Sum­mit Law once again put on no­tice

ABA: Pri­vate school out of fi­nan­cial com­pli­ance

The Arizona Republic - - Front Page - Anne Ry­man

A pri­vate Phoenix law school on pro­ba­tion by the Amer­i­can Bar As­so­ci­a­tion for low pas­sage rates on the State Bar exam is now out of com­pli­ance with stan­dards con­cern­ing its fi­nances.

The ABA, which ac­cred­its law schools, re­viewed Ari­zona Sum­mit Law School’s pro­ba­tion­ary sta­tus in early De­cem­ber and no­ti­fied the school of its find­ings on Thurs­day.

A let­ter from Barry Cur­rier, the ABA’s manag­ing direc­tor of Ac­cred­i­ta­tion and Le­gal Ed­u­ca­tion, said the school is not in com­pli­ance with an ABA fi­nan­cial stan­dard that says “the cur­rent and an­tic­i­pated fi­nan­cial re­sources avail­able to the law school shall be suf­fi­cient for it to op­er­ate in com­pli­ance with the stan­dards and to carry out its pro­gram of le­gal ed­u­ca­tion.”

The ABA is ask­ing school of­fi­cials to sub­mit a fi­nan­cial re­port by Feb. 1 and to ap­pear be­fore the ac­cred­it­ing com­mit­tee again in mid-March.

ABA of­fi­cials de­clined to com­ment Tues­day be­yond what was in the let­ter, and the let­ter did not spec­ify de­tails on the fi­nan­cial non-com­pli­ance is­sues.

“We just com­pleted a se­cond, multi-

mil­lion dol­lar cap­i­tal raise to strengthen Sum­mit’s fi­nan­cial po­si­tion. We have cut costs con­sis­tent with plans to main­tain a much smaller school. We will be up­dat­ing the ABA on these de­vel­op­ments shortly,” said Don Lively, the school’s founder and pres­i­dent, in a state­ment.

The let­ter from the ABA is the lat­est sign that the school, for­merly known as the Phoenix School of Law, con­tin­ues to struggle.

In May, the Ari­zona State Board for Pri­vate Post­sec­ondary Ed­u­ca­tion, the li­cens­ing agency for for-profit col­leges, voted to re­quire the school to post a $1.5 mil­lion surety bond to guar­an­tee stu­dents would be re­paid should the school fail.

School of­fi­cials told state reg­u­la­tors they had no plans to close the school.

In Oc­to­ber, the lat­est re­sults of the State Bar exam were re­leased and showed that only one out of four Ari­zona Sum­mit grad­u­ates passed the test on the first try. By com­par­i­son, three out of four passed the exam at Ari­zona State Uni­ver­sity’s and Uni­ver­sity of Ari­zona’s law schools.

The ABA put Ari­zona Sum­mit on pro­ba­tion in March for be­ing out of com­pli­ance on State Bar exam pas­sage rates, ad­mis­sion prac­tices, and aca­demic stan­dards and sup­port.

The ABA warned that the as­so­ci­a­tion could take ad­di­tional sanc­tions “up to and in­clud­ing with­drawal of (ABA) ap­proval,” if con­di­tions didn’t im­prove. If Ari­zona Sum­mit were to lose its ac­cred­i­ta­tion, its grad­u­ates wouldn’t be able to sit for the Bar exam in Ari­zona and many other states.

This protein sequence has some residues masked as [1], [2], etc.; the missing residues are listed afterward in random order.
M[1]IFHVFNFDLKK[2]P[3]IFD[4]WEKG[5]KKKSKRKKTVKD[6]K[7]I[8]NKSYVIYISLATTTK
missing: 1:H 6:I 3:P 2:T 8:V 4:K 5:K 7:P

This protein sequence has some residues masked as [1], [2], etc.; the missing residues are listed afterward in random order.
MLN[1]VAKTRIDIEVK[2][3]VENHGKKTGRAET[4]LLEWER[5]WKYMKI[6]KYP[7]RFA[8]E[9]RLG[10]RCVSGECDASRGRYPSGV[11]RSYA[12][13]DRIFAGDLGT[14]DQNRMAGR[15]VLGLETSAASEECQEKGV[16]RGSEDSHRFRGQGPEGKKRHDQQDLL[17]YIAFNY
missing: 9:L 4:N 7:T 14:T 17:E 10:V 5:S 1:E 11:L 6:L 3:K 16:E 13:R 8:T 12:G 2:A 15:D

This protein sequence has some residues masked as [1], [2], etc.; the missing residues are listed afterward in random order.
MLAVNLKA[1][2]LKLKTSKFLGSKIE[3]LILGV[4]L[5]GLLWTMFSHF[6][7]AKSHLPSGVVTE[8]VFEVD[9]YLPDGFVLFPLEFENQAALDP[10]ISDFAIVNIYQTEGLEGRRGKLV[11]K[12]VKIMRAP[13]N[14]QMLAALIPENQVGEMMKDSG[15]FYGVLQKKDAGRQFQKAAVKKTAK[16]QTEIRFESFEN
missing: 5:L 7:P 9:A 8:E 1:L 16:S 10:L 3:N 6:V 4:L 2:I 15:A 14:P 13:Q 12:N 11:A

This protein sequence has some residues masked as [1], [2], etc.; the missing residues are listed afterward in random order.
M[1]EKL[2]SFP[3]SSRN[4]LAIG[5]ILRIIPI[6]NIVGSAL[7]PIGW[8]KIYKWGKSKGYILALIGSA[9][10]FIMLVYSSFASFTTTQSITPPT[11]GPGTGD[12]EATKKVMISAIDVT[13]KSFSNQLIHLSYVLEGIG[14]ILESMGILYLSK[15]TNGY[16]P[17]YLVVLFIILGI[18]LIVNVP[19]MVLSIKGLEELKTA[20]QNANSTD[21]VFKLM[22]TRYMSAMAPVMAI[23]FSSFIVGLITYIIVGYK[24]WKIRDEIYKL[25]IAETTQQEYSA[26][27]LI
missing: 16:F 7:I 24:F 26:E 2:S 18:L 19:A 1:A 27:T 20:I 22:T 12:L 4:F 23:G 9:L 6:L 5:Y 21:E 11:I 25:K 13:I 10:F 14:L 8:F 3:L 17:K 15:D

School of­fi­cials have said they are mak­ing ev­ery ef­fort to com­ply with ABA stan­dards.

Ari­zona Sum­mit In­terim Dean Dean Penny Will­rich said in an Oc­to­ber in­ter­view with The

Ari­zona Repub­lic that the school has raised its ad­mis­sion stan­dards for in­com­ing stu­dents, re­quir­ing higher grade-point av­er­ages and higher scores on the Law School Ad­mis­sion Test.

GPA and LSAT scores are two fac­tors that can in­flu­ence how well stu­dents do in law school and whether they pass the Bar exam af­ter grad­u­a­tion.

Will­rich said that the school also has in­creased rigor in the class­room and in grad­ing and ad­justed cur­ricu­lum to make it more like tra­di­tional law schools. Stu­dents also are strongly en­cour­aged to en­roll in Bar-prepa­ra­tion pro­grams, she said.

“My goal is to take us back to a time when we were very suc­cess­ful on the bar and had 75 and 80 per­cent (pass) range,” she said. “I think we can get there with all the changes that have taken place. But of course, it’s go­ing to take a lit­tle bit of time.”

Ari­zona Sum­mit is one of three schools started by a for-profit com­pany, In­fiLaw Corp.

The In­fiLaw schools were founded more than a decade ago with the mis­sion of di­ver­si­fy­ing the le­gal pro­fes­sion. Ari­zona Sum­mit has won awards for its di­verse stu­dent pop­u­la­tion, which is about 41 per­cent mi­nor­ity — higher than ei­ther ASU’s or UA’s law schools.

School of­fi­cials have said many of Sum­mit’s stu­dents come to law school in “catch-up mode.” Some are from poorer fam­i­lies who haven’t had ac­cess to good ed­u­ca­tion sys­tems.

But law-school watch­dogs have ques­tioned whether school of­fi­cials ad­mit­ted too many stu­dents with lower LSAT scores over the years.

The school started in 2005 with rel­a­tively small num­bers — only 27 in its in­au­gu­ral class — but added hun­dreds more over time.

En­roll­ment reached the 700s by 2011 and peaked at around 1,000 by 2013. Stu­dent en­roll­ment has since de­clined to around 200.

In­fiLaw’s other two schools have run into problems in re­cent years.

In­fiLaw’s Char­lotte School of Law was put on pro­ba­tion in Novem­ber 2016 for its bar-pas­sage rates and closed in Au­gust af­ter the U.S. Depart­ment of Ed­u­ca­tion pulled its fed­eral stu­dent-loan fund­ing.

Former stu­dents have filed three fed­eral law­suits, ac­cus­ing the Char­lotte school and its cor­po­rate own­ers of fraud and breach of con­tract.

The ABA no­ti­fied In­fiLaw’s Florida Coastal School of Law in Oc­to­ber that it was “sig­nif­i­cantly out of com­pli­ance” with the ABA’s stan­dards and was given un­til March to demon­strate it is com­ply­ing.

Stan­dards cited by the ABA in­clude main­tain­ing a rig­or­ous pro­gram of le­gal ed­u­ca­tion that pre­pares stu­dents for pass­ing the bar, pro­vid­ing aca­demic sup­port and fol­low­ing sound ad­mis­sions prac­tices.

These were the sim­i­lar con­cerns that prompted the ABA to put Ari­zona Sum­mit on pro­ba­tion in March.

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